Union boss confident of Minns’ intervention in paramedic pay stoush

  • Published December 12, 2023
  • Industries

Sydney Morning Herald, 12 December 2023

The powerful boss of the Health Services Union Gerard Hayes says he is confident Premier Chris Minns will intervene in the bitter paramedics’ pay dispute after an urgent meeting in Macquarie Street.

Hayes called Minns and organised the meeting in Parliament House on Monday evening after the premier earlier he would speak to the union boss “in a heartbeat” if it meant the stand-off, which could cripple the triple zero call network, could be resolved.

“It was a very good discussion,” Hayes told ABC Radio Sydney on Tuesday morning.

Hayes said no deal had been struck with Minns and there were still many issues to work though, but he was confident that the premier would be able to convince Treasurer Daniel Mookhey that the demands of the paramedics need to be met.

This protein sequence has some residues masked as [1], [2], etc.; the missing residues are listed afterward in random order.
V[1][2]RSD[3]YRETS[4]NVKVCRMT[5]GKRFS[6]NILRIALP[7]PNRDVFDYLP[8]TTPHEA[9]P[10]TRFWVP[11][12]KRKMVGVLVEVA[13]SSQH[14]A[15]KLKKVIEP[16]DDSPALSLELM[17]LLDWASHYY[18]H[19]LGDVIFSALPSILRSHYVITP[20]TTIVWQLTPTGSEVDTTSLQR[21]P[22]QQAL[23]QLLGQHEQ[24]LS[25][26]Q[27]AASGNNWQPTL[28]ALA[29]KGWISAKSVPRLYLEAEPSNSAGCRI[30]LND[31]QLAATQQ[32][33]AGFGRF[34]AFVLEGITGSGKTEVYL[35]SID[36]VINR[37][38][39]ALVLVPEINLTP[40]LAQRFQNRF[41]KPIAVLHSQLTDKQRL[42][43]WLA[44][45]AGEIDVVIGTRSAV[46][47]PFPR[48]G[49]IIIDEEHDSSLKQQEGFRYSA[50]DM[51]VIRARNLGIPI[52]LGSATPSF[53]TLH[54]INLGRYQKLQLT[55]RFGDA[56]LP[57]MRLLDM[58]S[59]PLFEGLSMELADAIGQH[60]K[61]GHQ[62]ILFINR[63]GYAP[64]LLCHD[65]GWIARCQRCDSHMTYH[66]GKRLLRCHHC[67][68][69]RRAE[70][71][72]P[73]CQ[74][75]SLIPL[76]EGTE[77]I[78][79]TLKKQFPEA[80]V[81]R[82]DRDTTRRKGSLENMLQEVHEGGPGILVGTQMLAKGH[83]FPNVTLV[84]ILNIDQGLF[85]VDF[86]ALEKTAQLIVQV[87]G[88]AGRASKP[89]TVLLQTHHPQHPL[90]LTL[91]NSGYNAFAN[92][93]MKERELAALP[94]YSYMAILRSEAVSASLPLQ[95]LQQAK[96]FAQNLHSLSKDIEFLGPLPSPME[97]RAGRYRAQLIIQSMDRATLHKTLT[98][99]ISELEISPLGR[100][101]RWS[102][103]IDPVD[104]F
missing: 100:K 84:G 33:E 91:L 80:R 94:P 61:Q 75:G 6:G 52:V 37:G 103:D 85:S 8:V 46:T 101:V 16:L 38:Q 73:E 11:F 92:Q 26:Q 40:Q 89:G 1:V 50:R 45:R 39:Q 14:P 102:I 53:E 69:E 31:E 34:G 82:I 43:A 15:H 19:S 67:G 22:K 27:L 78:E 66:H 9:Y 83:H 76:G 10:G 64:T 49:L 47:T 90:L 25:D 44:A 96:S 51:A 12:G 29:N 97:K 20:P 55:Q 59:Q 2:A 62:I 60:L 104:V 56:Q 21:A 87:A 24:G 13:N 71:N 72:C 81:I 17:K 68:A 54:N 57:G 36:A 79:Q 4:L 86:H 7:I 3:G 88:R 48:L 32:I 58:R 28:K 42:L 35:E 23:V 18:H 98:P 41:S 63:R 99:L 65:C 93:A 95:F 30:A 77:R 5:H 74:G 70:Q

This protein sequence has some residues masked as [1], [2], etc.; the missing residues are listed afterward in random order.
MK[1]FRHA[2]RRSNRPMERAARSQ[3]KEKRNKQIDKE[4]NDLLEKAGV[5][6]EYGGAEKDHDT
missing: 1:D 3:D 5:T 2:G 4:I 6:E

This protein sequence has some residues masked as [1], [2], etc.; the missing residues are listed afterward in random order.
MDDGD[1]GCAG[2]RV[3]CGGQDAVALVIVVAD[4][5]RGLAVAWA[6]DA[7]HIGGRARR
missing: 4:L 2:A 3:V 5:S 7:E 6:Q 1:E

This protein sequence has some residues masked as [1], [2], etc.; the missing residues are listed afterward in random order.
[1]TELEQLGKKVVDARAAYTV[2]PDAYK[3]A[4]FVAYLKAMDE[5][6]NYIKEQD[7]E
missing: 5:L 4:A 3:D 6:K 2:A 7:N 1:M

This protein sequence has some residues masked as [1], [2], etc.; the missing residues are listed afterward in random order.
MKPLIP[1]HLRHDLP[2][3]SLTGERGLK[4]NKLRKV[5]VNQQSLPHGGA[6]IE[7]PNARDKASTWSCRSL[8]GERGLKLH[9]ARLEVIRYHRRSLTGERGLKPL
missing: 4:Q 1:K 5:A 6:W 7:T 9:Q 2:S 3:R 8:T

“I think it is time that either today or tomorrow we get all the decision-makers in the room, and we stay there until this is resolved, we are getting way too close to midnight and I think this needs to be done sooner rather than later,” Hayes said.

“There’s one boss at the end of the day, there’s one person who’s got the responsibility to the community to move forward and that is the premier. I think this is an opportunity for him to be able to bring his team together to get this fixed.”

Hayes said he did not raise a “face-to-face meeting” between the premier, treasurer and Health Minister Ryan Park in their phone call, but he texted Minns at 5am on Tuesday with the suggestion.

“The reality is, we cannot leave that room until this deal is done,” Hayes said.

Almost 2000 of NSW’s 6000 paramedics are threatening to withhold their professional registrations amid the failed pay negotiations. The paramedics will be legally unable to attend triple zero calls from January 1 if they do not apply for renewal.

The government has said that under its offer, first-year paramedic pay would increase by 11.4 per cent by July 2026. A sixth-year paramedic would receive a 25.8 per cent pay bump over the same period, government officials said.

Senior union officials disputed those numbers because the government’s figures were based on a paramedic’s take home pay, which includes penalties for overtime and allowances.